During Elul we should consider: What is there that we have done which we regret, for which we must express remorse, and about which we must resolve not to do in the future? Did we use hurtful words or acts to uproot those people who have helped us the most? Just like in a siege of a city at war where soldiers block off the supply lines and
prevent any reinforcements from supporting the city, we need to block off those negative traits that damage others and, ultimately, ourselves. Do not let negativity through and do not reinforce it.

Today is the 6th of Elul. What are some concrete specific steps we can take during the next 24 days as we tend to our own orchards so we can stand confidently at Rosh Hashanah and Yom Kippur ready to benefit from a truly spiritual experience?

Think of one thing that you can commit to for the rest of the month of Elul that is above and beyond what you already do. Here, I’m not talking about working out more
frequently or eating less (although those are not bad things). I mean something spiritual. 

Perhaps you could study something for a few minutes every day that you don’t otherwise study. A good idea is to learn the laws of Rosh Hashanah and Yom Kippur. You can find great video classes or other learning content on as well as many other great websites.

Another idea is to give a little extra Tzedakah every day between now and Yom Kippur. In Tanya, the Alter Rebbe wrote letters encouraging his supporters to increase their Tzedakah and referred to Tzedakah as an act of planting seeds. You aren’t giving something away, you are planting something that will yield fruit in the future.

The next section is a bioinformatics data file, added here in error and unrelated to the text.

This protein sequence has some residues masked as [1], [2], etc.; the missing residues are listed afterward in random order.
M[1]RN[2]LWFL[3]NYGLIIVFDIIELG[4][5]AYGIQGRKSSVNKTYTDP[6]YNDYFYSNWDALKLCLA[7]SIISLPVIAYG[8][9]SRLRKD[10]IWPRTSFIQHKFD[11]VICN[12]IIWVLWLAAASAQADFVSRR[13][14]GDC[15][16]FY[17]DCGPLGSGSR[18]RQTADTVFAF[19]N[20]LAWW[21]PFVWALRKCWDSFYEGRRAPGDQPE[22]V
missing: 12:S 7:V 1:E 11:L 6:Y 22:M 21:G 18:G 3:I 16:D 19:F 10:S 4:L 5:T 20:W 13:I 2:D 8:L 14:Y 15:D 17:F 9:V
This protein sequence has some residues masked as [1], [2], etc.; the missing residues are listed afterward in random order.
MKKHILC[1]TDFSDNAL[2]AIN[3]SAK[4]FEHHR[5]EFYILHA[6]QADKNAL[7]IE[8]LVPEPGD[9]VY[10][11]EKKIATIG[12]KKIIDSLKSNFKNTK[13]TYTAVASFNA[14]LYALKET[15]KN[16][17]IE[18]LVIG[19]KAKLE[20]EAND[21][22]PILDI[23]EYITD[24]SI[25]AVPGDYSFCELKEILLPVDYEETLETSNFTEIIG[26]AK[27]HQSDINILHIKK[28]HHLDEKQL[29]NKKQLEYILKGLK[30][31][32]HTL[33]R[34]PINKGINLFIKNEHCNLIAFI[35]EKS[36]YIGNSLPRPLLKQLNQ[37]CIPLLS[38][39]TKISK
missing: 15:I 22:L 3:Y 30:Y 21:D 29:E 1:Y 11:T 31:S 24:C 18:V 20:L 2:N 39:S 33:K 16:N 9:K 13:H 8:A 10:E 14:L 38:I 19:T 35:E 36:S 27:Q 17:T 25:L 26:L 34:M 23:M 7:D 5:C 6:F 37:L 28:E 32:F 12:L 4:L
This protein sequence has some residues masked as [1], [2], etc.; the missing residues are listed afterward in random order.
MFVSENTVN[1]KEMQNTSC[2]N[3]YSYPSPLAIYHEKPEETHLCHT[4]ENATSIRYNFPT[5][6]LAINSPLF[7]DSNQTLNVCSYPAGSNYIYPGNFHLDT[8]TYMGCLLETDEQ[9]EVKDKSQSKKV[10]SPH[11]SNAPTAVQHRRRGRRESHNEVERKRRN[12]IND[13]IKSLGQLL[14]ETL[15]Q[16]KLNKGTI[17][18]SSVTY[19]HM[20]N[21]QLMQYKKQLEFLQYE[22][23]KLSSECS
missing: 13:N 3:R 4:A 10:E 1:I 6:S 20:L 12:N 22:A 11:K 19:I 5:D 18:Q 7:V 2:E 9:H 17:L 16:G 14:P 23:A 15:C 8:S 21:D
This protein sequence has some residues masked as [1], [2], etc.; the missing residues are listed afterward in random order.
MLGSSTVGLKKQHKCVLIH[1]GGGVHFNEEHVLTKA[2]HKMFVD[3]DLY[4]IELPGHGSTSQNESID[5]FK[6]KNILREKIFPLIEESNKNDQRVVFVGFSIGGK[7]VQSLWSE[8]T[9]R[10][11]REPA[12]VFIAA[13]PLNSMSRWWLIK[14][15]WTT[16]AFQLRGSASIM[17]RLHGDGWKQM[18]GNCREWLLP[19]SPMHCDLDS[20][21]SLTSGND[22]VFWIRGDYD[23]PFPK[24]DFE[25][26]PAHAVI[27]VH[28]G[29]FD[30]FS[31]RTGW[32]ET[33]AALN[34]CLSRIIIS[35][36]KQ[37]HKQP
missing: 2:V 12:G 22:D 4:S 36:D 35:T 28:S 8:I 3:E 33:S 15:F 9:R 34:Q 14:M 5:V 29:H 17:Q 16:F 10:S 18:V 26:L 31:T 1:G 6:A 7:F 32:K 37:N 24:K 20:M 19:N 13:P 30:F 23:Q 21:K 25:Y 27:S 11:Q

Speaking of planting something, if you want to give Tzedakah as a follow-up to this talk, maybe put a little aside each week and donate through JNF for trees in Israel which start at $18 for a tree certificate.

Volunteering is another great way to prepare yourself during Elul. Be a fruit bearing tree by giving of yourself to others. You will be amazed to see what your generosity of time will yield.

These are just a few suggestions. Pick something that resonates with you and motivates you to grow spiritually over the next few weeks. As it says in Pirkey Avot, citing the words of Yirmiyahu, if your deeds exceed your wisdom, you are like a tree planted by waters, spreading its roots toward the stream. The tree’s foliage shall be fresh.
It shall not worry in a year of drought. Nor shall it cease from yielding fruit.